World’s Simplest Motor Version 2

Here's version 2 of the world's simplest electric motor that requires less patience to build than version 1.

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Electric motors are devices that turn electrical energy into motion. They are remarkable machines that come in all sizes and do all kinds of work for us. You’d be amazed at just how many motors help you get things done everyday. All motors run on pretty much the same principle: an electric current in a wire moves through a magnetic field producing a force which spins the wire. Motors can be very complicated but this is another way to build one of the simplest.

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Here's What You'll Need

  • New D-cell battery
  • Copper wire, 8" (20 cm) long
  • Neodymium magnet, cylinder shape
  • Button battery, #2032
  • 2 LEDs (colored)
  • 1" (25 mm) wood or drywall screw
  • Tape
  • Adult supervision

Let's Try It

  1. The button battery powers both LEDs.  Hold it in one hand and an LED in the other. Slide the longer leg of the LED onto the positive (+) pole of the battery, pinch the legs to the battery, and… the LED glows! Tape the shorter leg to the negative (–) pole but don’t tape the longer leg.

    NOTE: When a device functions only with a certain direction of electron flow (like an LED), it’s said to be a “polar sensitive” device (because of the “poles” on a battery). The LED won’t work if you reverse the battery. Try it. The longer leg is the positive side of the LED.

  2. Slide the shorter leg of the second LED under the tape on the negative pole of the battery. The LEDs should be 180° apart from each other to balance the battery. The button battery looks like a propeller.

    Do a “sanity check” and pinch the four legs to the battery to make sure both LEDs are working.

  3. Attach the positive pole of the battery to one end of the magnet. NOTE: Neodymium magnets are strong so watch out for pinched fingers. Center the battery as much as possible so the LEDs are balanced. They should be glowing now, too.

  4. Center the flat screw head on the other end of the magnet.

  5. The tip of the screw is connected to the positive pole (the flat end) of the battery. The magnet holds everything together.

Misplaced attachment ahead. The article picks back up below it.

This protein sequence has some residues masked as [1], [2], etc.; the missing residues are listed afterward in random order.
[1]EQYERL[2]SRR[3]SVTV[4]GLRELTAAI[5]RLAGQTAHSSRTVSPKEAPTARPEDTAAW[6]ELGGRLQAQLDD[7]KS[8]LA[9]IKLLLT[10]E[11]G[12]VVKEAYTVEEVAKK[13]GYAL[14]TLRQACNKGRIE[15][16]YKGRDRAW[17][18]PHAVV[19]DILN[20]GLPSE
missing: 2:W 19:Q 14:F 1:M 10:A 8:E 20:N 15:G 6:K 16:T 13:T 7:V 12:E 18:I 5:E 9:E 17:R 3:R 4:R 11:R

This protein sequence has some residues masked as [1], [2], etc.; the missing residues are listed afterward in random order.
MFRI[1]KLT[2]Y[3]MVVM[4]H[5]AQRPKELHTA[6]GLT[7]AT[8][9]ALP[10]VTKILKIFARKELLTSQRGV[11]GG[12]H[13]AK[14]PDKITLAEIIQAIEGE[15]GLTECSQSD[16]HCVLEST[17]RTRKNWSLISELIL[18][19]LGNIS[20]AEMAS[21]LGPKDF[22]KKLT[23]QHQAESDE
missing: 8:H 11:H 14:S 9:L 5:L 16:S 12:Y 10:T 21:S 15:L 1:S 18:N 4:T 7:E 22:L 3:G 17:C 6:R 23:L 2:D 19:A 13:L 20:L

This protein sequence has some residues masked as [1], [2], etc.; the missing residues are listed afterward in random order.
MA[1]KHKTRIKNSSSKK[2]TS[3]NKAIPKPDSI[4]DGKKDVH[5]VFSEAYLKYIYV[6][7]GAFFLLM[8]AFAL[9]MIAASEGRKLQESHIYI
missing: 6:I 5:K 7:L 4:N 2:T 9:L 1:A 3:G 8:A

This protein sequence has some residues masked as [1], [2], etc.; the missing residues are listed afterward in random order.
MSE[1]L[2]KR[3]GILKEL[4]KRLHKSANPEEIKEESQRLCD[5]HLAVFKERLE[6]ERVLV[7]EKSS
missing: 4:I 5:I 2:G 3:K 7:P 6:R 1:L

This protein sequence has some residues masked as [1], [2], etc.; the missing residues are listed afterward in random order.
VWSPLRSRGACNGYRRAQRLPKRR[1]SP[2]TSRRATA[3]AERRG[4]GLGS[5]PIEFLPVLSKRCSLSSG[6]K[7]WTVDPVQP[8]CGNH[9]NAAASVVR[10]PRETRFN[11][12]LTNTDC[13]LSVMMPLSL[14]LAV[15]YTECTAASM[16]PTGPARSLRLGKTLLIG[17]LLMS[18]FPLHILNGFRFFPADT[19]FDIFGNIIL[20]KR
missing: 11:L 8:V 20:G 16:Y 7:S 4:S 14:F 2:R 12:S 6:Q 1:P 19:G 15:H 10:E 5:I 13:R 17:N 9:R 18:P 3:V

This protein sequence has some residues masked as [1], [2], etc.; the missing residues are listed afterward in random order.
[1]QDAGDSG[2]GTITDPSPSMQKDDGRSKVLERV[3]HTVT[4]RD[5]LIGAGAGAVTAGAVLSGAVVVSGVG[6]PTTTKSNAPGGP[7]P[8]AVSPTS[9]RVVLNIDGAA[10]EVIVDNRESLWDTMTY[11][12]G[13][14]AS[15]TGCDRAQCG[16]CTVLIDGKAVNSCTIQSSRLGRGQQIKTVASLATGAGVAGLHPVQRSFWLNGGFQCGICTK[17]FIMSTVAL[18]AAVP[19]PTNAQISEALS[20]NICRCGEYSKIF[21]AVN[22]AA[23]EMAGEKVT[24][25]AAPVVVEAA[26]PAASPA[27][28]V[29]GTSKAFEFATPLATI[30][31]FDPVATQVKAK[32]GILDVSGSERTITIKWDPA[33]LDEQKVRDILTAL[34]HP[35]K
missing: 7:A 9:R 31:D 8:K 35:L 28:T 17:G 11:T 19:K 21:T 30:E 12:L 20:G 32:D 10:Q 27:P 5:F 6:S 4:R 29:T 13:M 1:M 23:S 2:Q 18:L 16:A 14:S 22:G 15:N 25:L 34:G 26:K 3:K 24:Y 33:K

6. Bend the wire as necessary so you can touch the negative pole of the battery and the magnet with it. When the spinning starts, remove the wire.

    The spinning magnet occurs whether the LEDs are hooked up or not. But c’mon, it looks so much cooler with the LEDs attached.

How Does It Work

This is a very simple electric motor made only with a D-cell battery, a drywall screw, some copper wire, and a neodymium magnet. The LEDs and the button battery are decorative accessories. It’s a simple motor but, as you’d expect its very inefficient. The charge in the battery is drained quickly and the connection between the screw tip and the battery is fragile at best. It’s low friction, of course, but fragile.

The wire connects the positive battery terminal to the negative terminal through the magnet and the screw so the circuit is complete. That means a current of electrons flows in the wire. The presence of the magnet changes things, however. The current actually flows within a magnetic field and when current flows in a magnetic field, it experiences something called the Lorentz force. This force is applied perpendicular to both the current’s direction and the direction of the magnetic field. The Lorentz force is exerted on charged particles (electrons or protons) moving with a velocity (that means with speed and direction) through electric and magnetic fields at the same time. The Lorentz force is present only when the current flows. As soon as the wire is removed, it stops. The magnet acts like a fly wheel and continues to spin because friction between the positive pole of the battery and the tip of the screw is so low. The LEDs display this movement in a dramatic (and really cool) way.

Safety Information

Neodymium magnets are extremely strong and should only be used with adult supervision. Two of them coming together can pinch fingers and cause injury. They can’t be easily pulled apart but one can be slid off of another. These magnets should never be put into your mouth.

The copper wire may become very hot because of the direct connection to the battery poles. Hold it only long enough to start the magnet spinning.

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